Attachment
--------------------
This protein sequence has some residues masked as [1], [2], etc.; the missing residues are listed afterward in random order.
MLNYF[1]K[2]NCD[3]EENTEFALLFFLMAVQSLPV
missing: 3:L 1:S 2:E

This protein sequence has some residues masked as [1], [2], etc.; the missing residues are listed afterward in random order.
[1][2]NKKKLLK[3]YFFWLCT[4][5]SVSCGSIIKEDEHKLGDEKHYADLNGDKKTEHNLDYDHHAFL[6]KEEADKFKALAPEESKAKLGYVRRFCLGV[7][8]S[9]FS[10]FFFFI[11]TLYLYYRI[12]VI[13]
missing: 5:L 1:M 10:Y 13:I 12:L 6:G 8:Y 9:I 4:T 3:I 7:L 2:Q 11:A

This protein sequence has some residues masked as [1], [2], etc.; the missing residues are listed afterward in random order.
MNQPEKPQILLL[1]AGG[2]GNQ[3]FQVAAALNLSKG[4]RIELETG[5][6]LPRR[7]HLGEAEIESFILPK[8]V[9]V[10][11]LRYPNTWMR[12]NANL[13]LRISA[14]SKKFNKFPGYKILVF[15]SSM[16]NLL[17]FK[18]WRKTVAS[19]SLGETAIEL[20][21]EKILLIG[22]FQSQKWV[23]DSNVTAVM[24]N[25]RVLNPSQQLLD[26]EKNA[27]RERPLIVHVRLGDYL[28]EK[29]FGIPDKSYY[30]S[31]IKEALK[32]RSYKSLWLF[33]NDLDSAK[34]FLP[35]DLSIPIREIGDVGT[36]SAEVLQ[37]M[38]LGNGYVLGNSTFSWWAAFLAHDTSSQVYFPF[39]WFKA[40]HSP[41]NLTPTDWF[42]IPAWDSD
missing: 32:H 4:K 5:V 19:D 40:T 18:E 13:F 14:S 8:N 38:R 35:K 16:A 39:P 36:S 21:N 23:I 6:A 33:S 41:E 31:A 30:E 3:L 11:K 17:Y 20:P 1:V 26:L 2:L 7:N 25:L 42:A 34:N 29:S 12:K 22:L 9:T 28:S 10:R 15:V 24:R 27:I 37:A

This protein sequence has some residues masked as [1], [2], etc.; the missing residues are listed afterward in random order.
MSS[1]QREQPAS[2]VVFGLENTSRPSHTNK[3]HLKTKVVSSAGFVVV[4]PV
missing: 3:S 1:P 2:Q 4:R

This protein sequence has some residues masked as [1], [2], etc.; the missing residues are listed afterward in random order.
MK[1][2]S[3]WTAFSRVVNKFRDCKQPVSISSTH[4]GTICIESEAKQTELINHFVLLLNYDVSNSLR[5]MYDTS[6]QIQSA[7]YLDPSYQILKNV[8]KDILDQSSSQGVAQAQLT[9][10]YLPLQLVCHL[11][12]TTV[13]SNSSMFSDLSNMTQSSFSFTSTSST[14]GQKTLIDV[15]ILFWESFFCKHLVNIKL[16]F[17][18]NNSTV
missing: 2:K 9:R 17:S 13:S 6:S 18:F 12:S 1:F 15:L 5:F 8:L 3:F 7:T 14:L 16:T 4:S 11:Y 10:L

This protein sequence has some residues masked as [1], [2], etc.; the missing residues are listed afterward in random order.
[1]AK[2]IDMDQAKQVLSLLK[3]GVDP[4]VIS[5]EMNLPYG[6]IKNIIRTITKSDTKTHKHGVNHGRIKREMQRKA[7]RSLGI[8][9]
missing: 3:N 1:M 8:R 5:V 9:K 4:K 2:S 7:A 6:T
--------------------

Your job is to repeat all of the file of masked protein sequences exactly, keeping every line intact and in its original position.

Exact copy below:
This protein sequence has some residues masked as [1], [2], etc.; the missing residues are listed afterward in random order.
MLNYF[1]K[2]NCD[3]EENTEFALLFFLMAVQSLPV
missing: 3:L 1:S 2:E

This protein sequence has some residues masked as [1], [2], etc.; the missing residues are listed afterward in random order.
[1][2]NKKKLLK[3]YFFWLCT[4][5]SVSCGSIIKEDEHKLGDEKHYADLNGDKKTEHNLDYDHHAFL[6]KEEADKFKALAPEESKAKLGYVRRFCLGV[7][8]S[9]FS[10]FFFFI[11]TLYLYYRI[12]VI[13]
missing: 5:L 1:M 10:Y 13:I 12:L 6:G 8:Y 9:I 4:T 3:I 7:L 2:Q 11:A

This protein sequence has some residues masked as [1], [2], etc.; the missing residues are listed afterward in random order.
MNQPEKPQILLL[1]AGG[2]GNQ[3]FQVAAALNLSKG[4]RIELETG[5][6]LPRR[7]HLGEAEIESFILPK[8]V[9]V[10][11]LRYPNTWMR[12]NANL[13]LRISA[14]SKKFNKFPGYKILVF[15]SSM[16]NLL[17]FK[18]WRKTVAS[19]SLGETAIEL[20][21]EKILLIG[22]FQSQKWV[23]DSNVTAVM[24]N[25]RVLNPSQQLLD[26]EKNA[27]RERPLIVHVRLGDYL[28]EK[29]FGIPDKSYY[30]S[31]IKEALK[32]RSYKSLWLF[33]NDLDSAK[34]FLP[35]DLSIPIREIGDVGT[36]SAEVLQ[37]M[38]LGNGYVLGNSTFSWWAAFLAHDTSSQVYFPF[39]WFKA[40]HSP[41]NLTPTDWF[42]IPAWDSD
missing: 32:H 4:K 5:V 19:D 40:T 18:E 13:F 14:S 8:N 38:R 35:K 16:A 39:P 36:S 21:N 23:I 6:A 33:S 41:E 31:A 30:E 3:L 11:K 17:Y 20:P 1:V 26:L 2:L 7:N 25:L 42:A 34:N 29:S 12:K 22:L 9:T 28:S 10:R 15:V 24:R 27:I 37:A

This protein sequence has some residues masked as [1], [2], etc.; the missing residues are listed afterward in random order.
MSS[1]QREQPAS[2]VVFGLENTSRPSHTNK[3]HLKTKVVSSAGFVVV[4]PV
missing: 3:S 1:P 2:Q 4:R

This protein sequence has some residues masked as [1], [2], etc.; the missing residues are listed afterward in random order.
MK[1][2]S[3]WTAFSRVVNKFRDCKQPVSISSTH[4]GTICIESEAKQTELINHFVLLLNYDVSNSLR[5]MYDTS[6]QIQSA[7]YLDPSYQILKNV[8]KDILDQSSSQGVAQAQLT[9][10]YLPLQLVCHL[11][12]TTV[13]SNSSMFSDLSNMTQSSFSFTSTSST[14]GQKTLIDV[15]ILFWESFFCKHLVNIKL[16]F[17][18]NNSTV
missing: 2:K 9:R 17:S 13:S 6:S 18:F 12:S 1:F 15:L 5:F 8:L 3:F 7:T 14:L 16:T 4:S 11:Y 10:L

This protein sequence has some residues masked as [1], [2], etc.; the missing residues are listed afterward in random order.
[1]AK[2]IDMDQAKQVLSLLK[3]GVDP[4]VIS[5]EMNLPYG[6]IKNIIRTITKSDTKTHKHGVNHGRIKREMQRKA[7]RSLGI[8][9]
missing: 3:N 1:M 8:R 5:V 9:K 4:K 2:S 7:A 6:T